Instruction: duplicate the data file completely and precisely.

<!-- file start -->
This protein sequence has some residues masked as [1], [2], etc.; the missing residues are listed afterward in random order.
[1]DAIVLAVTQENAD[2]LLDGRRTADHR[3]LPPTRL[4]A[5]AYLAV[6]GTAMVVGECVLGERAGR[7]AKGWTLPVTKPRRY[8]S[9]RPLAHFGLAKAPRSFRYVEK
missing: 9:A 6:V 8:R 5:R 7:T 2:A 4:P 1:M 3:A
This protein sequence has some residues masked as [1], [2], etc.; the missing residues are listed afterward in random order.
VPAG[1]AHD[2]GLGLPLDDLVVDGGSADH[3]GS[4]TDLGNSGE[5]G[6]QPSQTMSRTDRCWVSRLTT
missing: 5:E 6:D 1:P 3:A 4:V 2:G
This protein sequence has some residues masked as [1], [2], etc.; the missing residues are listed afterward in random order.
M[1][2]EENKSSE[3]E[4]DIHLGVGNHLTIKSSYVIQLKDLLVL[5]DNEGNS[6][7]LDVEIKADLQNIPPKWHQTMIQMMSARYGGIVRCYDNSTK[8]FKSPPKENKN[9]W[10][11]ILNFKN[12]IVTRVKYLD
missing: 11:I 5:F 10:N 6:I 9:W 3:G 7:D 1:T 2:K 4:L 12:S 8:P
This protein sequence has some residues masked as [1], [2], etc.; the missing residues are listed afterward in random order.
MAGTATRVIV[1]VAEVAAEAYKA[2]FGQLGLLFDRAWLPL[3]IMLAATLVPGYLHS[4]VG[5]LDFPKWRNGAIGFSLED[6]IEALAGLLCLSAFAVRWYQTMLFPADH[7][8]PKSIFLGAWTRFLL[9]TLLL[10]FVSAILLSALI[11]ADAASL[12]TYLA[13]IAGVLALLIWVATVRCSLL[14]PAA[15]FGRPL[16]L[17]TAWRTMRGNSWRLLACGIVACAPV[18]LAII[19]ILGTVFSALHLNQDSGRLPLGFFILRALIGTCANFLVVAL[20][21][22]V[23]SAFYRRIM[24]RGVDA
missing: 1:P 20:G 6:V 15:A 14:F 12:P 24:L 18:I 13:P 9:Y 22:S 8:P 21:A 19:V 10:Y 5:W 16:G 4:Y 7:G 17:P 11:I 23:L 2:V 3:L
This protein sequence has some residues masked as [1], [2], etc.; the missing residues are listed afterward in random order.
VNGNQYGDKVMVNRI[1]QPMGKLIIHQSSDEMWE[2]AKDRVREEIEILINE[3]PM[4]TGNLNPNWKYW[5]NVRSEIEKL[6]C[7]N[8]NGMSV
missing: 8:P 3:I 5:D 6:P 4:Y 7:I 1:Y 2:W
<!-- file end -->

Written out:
This protein sequence has some residues masked as [1], [2], etc.; the missing residues are listed afterward in random order.
[1]DAIVLAVTQENAD[2]LLDGRRTADHR[3]LPPTRL[4]A[5]AYLAV[6]GTAMVVGECVLGERAGR[7]AKGWTLPVTKPRRY[8]S[9]RPLAHFGLAKAPRSFRYVEK
missing: 9:A 6:V 8:R 5:R 7:T 2:A 4:P 1:M 3:A
This protein sequence has some residues masked as [1], [2], etc.; the missing residues are listed afterward in random order.
VPAG[1]AHD[2]GLGLPLDDLVVDGGSADH[3]GS[4]TDLGNSGE[5]G[6]QPSQTMSRTDRCWVSRLTT
missing: 5:E 6:D 1:P 3:A 4:V 2:G
This protein sequence has some residues masked as [1], [2], etc.; the missing residues are listed afterward in random order.
M[1][2]EENKSSE[3]E[4]DIHLGVGNHLTIKSSYVIQLKDLLVL[5]DNEGNS[6][7]LDVEIKADLQNIPPKWHQTMIQMMSARYGGIVRCYDNSTK[8]FKSPPKENKN[9]W[10][11]ILNFKN[12]IVTRVKYLD
missing: 11:I 5:F 10:N 6:I 9:W 3:G 7:D 1:T 2:K 4:L 12:S 8:P
This protein sequence has some residues masked as [1], [2], etc.; the missing residues are listed afterward in random order.
MAGTATRVIV[1]VAEVAAEAYKA[2]FGQLGLLFDRAWLPL[3]IMLAATLVPGYLHS[4]VG[5]LDFPKWRNGAIGFSLED[6]IEALAGLLCLSAFAVRWYQTMLFPADH[7][8]PKSIFLGAWTRFLL[9]TLLL[10]FVSAILLSALI[11]ADAASL[12]TYLA[13]IAGVLALLIWVATVRCSLL[14]PAA[15]FGRPL[16]L[17]TAWRTMRGNSWRLLACGIVACAPV[18]LAII[19]ILGTVFSALHLNQDSGRLPLGFFILRALIGTCANFLVVAL[20][21][22]V[23]SAFYRRIM[24]RGVDA
missing: 1:P 20:G 6:V 15:A 14:F 12:P 24:L 18:I 13:P 9:Y 22:S 8:P 21:A 19:V 10:Y 5:W 16:G 4:Y 7:G 17:P 11:I 23:L 2:V 3:L
This protein sequence has some residues masked as [1], [2], etc.; the missing residues are listed afterward in random order.
VNGNQYGDKVMVNRI[1]QPMGKLIIHQSSDEMWE[2]AKDRVREEIEILINE[3]PM[4]TGNLNPNWKYW[5]NVRSEIEKL[6]C[7]N[8]NGMSV
missing: 8:P 3:I 5:D 6:P 4:Y 7:I 1:Y 2:W